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A novel endonuclease activity associated with the Arabidopsis ortholog of the 30-kDa subunit of cleavage and polyadenylation specificity factor.

Addepalli B, Hunt AG - Nucleic Acids Res. (2007)

Bottom Line: In contrast, mutations in the third zinc finger motif eliminate the nuclease activity of the protein, and have a modest effect on RNA binding.The N-terminal domain of another Arabidopsis polyadenylation factor subunit, AtFip1(V), dramatically inhibits the nuclease activity of AtCPSF30 but has a slight negative effect on the RNA-binding activity of the protein.These results indicate that AtCPSF30 is a probable processing endonuclease, and that its action is coordinated through its interaction with Fip1.

View Article: PubMed Central - PubMed

Affiliation: Department of Plant and Soil Sciences, University of Kentucky, Lexington, KY 40546-0312, USA.

ABSTRACT
The polyadenylation of messenger RNAs is mediated by a multi-subunit complex that is conserved in eukaryotes. Among the most interesting of these proteins is the 30-kDa-subunit of the Cleavage and Polyadenylation Specificity Factor, or CPSF30. In this study, the Arabidopsis CPSF30 ortholog, AtCPSF30, is characterized. This protein possesses an unexpected endonucleolytic activity that is apparent as an ability to nick and degrade linear as well as circular single-stranded RNA. Endonucleolytic action by AtCPSF30 leaves RNA 3' ends with hydroxyl groups, as they can be labeled by RNA ligase with [32P]-cytidine-3',5'-bisphosphate. Mutations in the first of the three CCCH zinc finger motifs of the protein abolish RNA binding by AtCPSF30 but have no discernible effects on nuclease activity. In contrast, mutations in the third zinc finger motif eliminate the nuclease activity of the protein, and have a modest effect on RNA binding. The N-terminal domain of another Arabidopsis polyadenylation factor subunit, AtFip1(V), dramatically inhibits the nuclease activity of AtCPSF30 but has a slight negative effect on the RNA-binding activity of the protein. These results indicate that AtCPSF30 is a probable processing endonuclease, and that its action is coordinated through its interaction with Fip1.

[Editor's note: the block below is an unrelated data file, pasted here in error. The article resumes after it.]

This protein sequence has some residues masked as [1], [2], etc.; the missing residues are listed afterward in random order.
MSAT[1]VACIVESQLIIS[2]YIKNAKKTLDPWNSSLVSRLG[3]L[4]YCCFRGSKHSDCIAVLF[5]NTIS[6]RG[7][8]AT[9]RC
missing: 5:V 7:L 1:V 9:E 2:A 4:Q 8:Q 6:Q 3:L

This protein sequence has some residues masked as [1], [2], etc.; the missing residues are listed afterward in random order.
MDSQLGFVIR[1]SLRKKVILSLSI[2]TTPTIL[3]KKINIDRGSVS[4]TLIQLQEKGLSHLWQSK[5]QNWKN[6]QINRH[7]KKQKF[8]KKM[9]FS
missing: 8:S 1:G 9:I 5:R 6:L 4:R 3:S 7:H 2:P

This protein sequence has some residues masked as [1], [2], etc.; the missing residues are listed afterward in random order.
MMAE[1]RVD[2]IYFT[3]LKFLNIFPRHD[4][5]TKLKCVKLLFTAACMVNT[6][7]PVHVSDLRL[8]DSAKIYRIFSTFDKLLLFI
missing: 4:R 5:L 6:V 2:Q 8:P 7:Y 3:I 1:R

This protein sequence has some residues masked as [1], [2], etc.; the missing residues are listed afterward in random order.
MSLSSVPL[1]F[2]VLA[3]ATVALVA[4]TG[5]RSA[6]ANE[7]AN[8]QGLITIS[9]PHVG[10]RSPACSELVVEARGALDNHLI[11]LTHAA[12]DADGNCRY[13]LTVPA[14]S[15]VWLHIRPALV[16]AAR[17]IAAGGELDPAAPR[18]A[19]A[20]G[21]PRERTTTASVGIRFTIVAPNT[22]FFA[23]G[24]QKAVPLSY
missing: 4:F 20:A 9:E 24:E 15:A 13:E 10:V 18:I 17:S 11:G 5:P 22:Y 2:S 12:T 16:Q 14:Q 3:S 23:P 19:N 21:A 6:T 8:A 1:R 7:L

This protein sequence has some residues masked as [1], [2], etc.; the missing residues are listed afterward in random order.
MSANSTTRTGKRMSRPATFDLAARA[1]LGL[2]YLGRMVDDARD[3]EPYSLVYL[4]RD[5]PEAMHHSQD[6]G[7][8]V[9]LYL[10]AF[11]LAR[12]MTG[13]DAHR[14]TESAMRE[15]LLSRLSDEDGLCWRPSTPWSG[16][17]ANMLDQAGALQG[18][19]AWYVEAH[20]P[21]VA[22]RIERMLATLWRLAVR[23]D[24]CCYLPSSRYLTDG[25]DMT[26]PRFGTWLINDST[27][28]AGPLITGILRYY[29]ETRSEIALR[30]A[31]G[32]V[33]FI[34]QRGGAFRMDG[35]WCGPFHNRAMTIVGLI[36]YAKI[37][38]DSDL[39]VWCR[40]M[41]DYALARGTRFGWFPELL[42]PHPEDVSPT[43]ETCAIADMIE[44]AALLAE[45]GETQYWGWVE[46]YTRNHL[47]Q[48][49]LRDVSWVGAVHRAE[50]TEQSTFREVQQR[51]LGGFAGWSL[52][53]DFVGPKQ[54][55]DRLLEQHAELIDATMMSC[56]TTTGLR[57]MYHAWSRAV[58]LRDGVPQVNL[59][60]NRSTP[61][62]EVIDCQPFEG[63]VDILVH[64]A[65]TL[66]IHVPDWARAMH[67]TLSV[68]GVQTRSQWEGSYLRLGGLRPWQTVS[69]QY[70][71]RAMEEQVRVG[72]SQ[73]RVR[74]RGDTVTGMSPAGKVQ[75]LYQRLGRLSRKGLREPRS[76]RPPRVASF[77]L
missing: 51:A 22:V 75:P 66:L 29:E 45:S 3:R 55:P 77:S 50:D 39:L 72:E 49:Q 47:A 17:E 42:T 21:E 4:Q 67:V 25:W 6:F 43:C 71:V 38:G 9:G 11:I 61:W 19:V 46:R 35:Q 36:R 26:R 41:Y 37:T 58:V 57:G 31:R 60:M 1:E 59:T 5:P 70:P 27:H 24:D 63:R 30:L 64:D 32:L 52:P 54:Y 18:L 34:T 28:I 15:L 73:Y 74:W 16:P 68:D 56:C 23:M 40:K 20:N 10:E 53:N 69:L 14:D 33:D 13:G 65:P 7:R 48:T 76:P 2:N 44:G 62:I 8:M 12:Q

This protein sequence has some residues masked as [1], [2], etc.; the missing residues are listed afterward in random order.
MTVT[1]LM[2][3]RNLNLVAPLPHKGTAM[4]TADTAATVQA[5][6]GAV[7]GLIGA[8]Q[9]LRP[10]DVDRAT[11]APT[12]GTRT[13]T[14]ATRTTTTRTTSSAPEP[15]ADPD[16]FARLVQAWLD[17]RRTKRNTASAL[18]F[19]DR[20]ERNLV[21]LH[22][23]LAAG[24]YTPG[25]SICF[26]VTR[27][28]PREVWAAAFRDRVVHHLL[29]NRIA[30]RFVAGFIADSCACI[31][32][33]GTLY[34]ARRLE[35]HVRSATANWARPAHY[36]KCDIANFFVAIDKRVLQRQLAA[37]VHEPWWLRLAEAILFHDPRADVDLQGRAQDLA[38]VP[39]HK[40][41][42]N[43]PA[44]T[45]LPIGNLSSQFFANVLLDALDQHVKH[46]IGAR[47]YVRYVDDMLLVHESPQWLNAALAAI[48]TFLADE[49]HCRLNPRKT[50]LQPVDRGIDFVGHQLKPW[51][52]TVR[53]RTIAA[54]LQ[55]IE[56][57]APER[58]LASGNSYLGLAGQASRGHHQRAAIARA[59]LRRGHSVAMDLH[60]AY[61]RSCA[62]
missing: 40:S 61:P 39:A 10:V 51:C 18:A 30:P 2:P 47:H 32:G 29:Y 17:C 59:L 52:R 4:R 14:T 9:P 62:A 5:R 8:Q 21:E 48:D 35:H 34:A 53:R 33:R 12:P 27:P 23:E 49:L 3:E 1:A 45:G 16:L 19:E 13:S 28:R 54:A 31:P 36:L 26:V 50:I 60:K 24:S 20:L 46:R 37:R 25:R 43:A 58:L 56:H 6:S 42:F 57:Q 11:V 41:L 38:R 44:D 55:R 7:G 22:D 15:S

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Mutational analysis of the nuclease activity. (A) Illustration of AtCPSF30 and the various mutants. For the wild-type protein (‘wt’), the three zinc fingers are represented as black bars. The parts of the protein present in the m4 and m9 deletion mutants (30) are shown. Mutated zinc fingers for each of the three zinc finger mutants are depicted as gray bars. (B) Stained gel showing the various purified protein preparations.Three microliter of each purified protein preparation was separated on a 10% gel, which was subsequently stained with Coomassie Brilliant Blue. The identity of each preparation is indicated above the scan of the gel; the full-sized MBP-AtCPSF30 is denoted with an arrow besides the gel, and the previously described breakdown product (30) noted with an *. The high molecular weight bands seen in the MBP and m4 lanes are not consistently seen in all preparations. s—SeeBlue2 (Invitrogen) pre-stained protein size standards. (C) Nuclease activity of the AtCPSF30 variants. Uniformly labeled RNA (2 pmol = 200 nM) was incubated with purified MBP-AtCPSF30 mutant proteins or with MBP for 30 min at 30°C and the remaining RNA recovered and analyzed on a sequencing gel. The identity of the AtCPSF30 variant is indicated above the gel image (‘-’: no added protein); the quantities of the enzyme preparations were: MBP—12 pmol; ‘wt’ (wild-type AtCPSF30)—6 pmol; m4—12 pmol; m9—10 pmol; ZF1—10 pmol; ZF2—10 pmol; ZF3—10 pmol.
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Figure 4: Mutational analysis of the nuclease activity. (A) Illustration of AtCPSF30 and the various mutants. For the wild-type protein (‘wt’), the three zinc fingers are represented as black bars. The parts of the protein present in the m4 and m9 deletion mutants (30) are shown. Mutated zinc fingers for each of the three zinc finger mutants are depicted as gray bars. (B) Stained gel showing the various purified protein preparations.Three microliter of each purified protein preparation was separated on a 10% gel, which was subsequently stained with Coomassie Brilliant Blue. The identity of each preparation is indicated above the scan of the gel; the full-sized MBP-AtCPSF30 is denoted with an arrow besides the gel, and the previously described breakdown product (30) noted with an *. The high molecular weight bands seen in the MBP and m4 lanes are not consistently seen in all preparations. s—SeeBlue2 (Invitrogen) pre-stained protein size standards. (C) Nuclease activity of the AtCPSF30 variants. Uniformly labeled RNA (2 pmol = 200 nM) was incubated with purified MBP-AtCPSF30 mutant proteins or with MBP for 30 min at 30°C and the remaining RNA recovered and analyzed on a sequencing gel. The identity of the AtCPSF30 variant is indicated above the gel image (‘-’: no added protein); the quantities of the enzyme preparations were: MBP—12 pmol; ‘wt’ (wild-type AtCPSF30)—6 pmol; m4—12 pmol; m9—10 pmol; ZF1—10 pmol; ZF2—10 pmol; ZF3—10 pmol.